The other day, my neighbor’s dog darted out the front door and chased a young boy on a bike. She ended up biting the child’s foot, fracturing two of his toes.
The dog now faces a mandatory 10-day Rabies quarantine and possible euthanasia.
Sadly, the whole situation could have been avoided if her owners had provided the intervention, correction, and training to break her dangerous habits.
As much as we love our dogs, there is no such thing as a “perfect” pooch. Dogs make mistakes and it is our job as their guardians to prevent their habits from putting them – or others – at risk.
Read on to find out why these dangerous behaviors develop and what you can do to help your dog overcome them.
1. Chewing/Eating Inappropriate Items
There are several reasons dogs may snatch, chew and eat inappropriate objects:
They “explore” the world through chewing.
“Chewing, for a dog, is like a human opening a door and looking into a room,” says Colin Tennant, chairman of the U.K. Canine and Feline Behaviour Association. “People are nosy, and so are dogs. But they investigate with their mouths, because they don’t have hands.”
Chewing may be caused by anxiety.
“Dogs are pack animals. They don’t like being left alone,” says Tennant, who has spent 30 years studying the behavioral motivations of dogs. “Dogs that are not used to being alone can get really anxious when the pack is absent and [can] display damaging behaviors such as chewing or ripping off the carpet.”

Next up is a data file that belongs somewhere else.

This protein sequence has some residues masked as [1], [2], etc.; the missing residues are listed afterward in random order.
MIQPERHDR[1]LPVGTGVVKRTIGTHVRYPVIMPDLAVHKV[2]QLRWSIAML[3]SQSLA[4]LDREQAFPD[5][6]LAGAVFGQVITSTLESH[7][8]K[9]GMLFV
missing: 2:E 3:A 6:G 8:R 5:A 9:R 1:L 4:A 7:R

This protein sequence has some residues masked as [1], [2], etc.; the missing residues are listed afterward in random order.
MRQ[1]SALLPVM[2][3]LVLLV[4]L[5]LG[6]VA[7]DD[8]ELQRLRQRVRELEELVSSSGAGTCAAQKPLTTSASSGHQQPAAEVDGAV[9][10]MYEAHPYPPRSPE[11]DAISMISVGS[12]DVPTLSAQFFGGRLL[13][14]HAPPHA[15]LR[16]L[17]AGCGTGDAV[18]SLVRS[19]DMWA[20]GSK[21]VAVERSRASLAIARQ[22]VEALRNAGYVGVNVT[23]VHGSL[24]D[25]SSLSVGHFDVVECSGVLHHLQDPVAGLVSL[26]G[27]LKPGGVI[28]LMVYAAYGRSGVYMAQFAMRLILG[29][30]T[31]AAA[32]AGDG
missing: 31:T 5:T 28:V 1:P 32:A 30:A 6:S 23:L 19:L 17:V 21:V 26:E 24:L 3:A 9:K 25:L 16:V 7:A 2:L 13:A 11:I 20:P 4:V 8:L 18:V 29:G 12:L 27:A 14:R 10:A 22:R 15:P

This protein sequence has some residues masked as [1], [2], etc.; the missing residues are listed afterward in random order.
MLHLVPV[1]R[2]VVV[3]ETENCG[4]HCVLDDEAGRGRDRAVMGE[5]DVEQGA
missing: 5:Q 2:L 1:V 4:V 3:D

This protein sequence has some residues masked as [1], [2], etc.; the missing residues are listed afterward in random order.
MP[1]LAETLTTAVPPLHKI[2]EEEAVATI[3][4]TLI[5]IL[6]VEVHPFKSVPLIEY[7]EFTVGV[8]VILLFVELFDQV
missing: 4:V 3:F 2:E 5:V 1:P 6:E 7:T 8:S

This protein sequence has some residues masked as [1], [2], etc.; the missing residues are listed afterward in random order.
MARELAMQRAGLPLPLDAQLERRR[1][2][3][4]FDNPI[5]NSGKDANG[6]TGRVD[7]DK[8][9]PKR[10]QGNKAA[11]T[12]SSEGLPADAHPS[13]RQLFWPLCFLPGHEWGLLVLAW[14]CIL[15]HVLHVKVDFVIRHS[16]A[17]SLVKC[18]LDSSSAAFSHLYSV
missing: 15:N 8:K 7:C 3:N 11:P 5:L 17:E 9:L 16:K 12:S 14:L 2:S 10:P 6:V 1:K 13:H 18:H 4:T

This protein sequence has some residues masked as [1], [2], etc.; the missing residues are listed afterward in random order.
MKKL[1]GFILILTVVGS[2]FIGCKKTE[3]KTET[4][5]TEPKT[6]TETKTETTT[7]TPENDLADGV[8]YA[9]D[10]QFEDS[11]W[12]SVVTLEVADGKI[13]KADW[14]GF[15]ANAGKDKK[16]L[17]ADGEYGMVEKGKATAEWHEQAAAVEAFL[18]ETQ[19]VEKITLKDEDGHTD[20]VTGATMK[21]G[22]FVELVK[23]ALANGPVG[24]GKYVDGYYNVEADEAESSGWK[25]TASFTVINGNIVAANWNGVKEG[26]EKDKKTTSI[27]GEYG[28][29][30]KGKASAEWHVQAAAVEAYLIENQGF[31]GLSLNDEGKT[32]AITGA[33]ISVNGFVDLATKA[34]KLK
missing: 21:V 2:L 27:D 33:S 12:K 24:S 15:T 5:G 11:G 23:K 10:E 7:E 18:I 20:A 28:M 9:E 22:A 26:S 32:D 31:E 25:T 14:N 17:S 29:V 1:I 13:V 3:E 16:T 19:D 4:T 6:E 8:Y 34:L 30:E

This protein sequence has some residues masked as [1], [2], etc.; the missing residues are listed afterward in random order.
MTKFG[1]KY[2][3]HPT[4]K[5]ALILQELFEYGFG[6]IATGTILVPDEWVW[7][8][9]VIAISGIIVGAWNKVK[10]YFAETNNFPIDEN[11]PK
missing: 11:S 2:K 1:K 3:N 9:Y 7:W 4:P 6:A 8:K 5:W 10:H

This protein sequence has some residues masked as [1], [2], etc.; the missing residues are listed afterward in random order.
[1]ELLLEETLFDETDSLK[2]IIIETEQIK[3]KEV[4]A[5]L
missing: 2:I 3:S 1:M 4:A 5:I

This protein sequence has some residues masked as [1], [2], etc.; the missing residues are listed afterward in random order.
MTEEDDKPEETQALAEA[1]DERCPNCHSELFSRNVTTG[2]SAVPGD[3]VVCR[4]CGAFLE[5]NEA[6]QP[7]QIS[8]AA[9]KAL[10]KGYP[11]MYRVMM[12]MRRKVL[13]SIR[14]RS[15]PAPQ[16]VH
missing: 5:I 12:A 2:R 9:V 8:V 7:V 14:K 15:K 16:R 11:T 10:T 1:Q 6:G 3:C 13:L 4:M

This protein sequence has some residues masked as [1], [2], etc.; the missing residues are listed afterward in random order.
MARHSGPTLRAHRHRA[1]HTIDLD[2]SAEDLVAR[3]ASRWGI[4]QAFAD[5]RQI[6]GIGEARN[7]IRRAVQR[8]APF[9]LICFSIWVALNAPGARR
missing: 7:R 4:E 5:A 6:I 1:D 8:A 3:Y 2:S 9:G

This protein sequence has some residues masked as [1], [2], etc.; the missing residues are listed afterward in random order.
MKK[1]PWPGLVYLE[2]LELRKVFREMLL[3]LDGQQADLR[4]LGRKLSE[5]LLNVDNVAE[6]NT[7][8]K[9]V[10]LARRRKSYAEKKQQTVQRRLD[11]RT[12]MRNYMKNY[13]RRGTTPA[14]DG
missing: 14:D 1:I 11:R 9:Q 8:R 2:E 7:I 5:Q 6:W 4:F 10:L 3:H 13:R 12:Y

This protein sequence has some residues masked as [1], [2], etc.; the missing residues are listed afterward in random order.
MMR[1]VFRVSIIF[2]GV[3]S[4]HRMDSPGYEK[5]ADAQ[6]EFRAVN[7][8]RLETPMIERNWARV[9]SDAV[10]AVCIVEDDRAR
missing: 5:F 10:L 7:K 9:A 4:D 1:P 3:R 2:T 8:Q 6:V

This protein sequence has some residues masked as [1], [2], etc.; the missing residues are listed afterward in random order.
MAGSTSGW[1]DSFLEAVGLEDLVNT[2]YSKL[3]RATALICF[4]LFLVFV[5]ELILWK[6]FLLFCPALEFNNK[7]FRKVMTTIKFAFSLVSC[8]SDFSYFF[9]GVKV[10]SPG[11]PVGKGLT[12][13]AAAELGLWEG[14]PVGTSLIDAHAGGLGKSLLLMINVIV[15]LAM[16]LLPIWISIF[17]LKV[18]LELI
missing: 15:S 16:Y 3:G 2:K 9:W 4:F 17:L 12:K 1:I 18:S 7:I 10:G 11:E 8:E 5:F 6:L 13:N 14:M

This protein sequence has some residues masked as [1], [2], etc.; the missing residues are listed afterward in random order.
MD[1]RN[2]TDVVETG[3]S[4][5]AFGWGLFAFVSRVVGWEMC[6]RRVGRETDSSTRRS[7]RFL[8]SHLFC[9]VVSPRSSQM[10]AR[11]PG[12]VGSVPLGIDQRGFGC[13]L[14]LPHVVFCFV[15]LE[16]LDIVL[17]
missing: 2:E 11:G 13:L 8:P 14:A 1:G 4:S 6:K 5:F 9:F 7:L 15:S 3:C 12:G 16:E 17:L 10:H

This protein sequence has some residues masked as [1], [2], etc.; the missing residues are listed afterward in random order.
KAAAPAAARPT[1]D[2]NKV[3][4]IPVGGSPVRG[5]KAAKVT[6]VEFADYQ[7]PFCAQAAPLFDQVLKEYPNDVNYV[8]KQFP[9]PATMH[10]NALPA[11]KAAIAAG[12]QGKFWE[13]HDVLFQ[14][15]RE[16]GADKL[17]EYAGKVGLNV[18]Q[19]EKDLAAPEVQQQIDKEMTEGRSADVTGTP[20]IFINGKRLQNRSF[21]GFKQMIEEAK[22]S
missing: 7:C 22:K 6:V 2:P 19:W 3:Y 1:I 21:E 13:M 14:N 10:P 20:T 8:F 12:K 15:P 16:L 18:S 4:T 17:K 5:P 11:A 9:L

They like the texture.
Chewing feels good for dogs. Even when they have plenty of bones and chew toys to choose from, they may still go after sticks, pine cones and leather shoes because the texture is appealing to them.
They enjoy the taste and/or smell – especially when it comes to stinky human items.
“Dogs frequently chew things because they like the taste or the odor,” Tennant says. “In a home, the odors that the dogs find the most attractive are the human odors. People leave their shoes about, and the shoes have an intense smell.”
The problem with chewing inappropriate items goes beyond the destruction of your personal property. Dogs that gnaw on socks, blankets, carpeting, shoes, garbage, etc. are at risk for life-threatening issues like choking, intestinal blockages, and even poisoning if they get into toxic foods or household chemicals.
You can help protect your dog by keeping hazardous items safely out of reach. Unfortunately, much like our dogs, humans aren’t perfect. Kids may leave tempting toys and laundry on the floor. Busy adults may forget to secure the household trash. For these reasons, all dogs should be taught the “leave it” and “drop it” commands. It could save their lives if you catch them with something dangerous.
2. Darting Out The Door/Running Away
Some dogs bolt every time they see an open door or a chance to dig under the fence. Whether motivated by separation anxiety, reproductive instinct, or simple wanderlust, escape artist dogs face several risks such as becoming lost, getting hit by cars, or causing physical harm to the humans or animals they interact with while loose.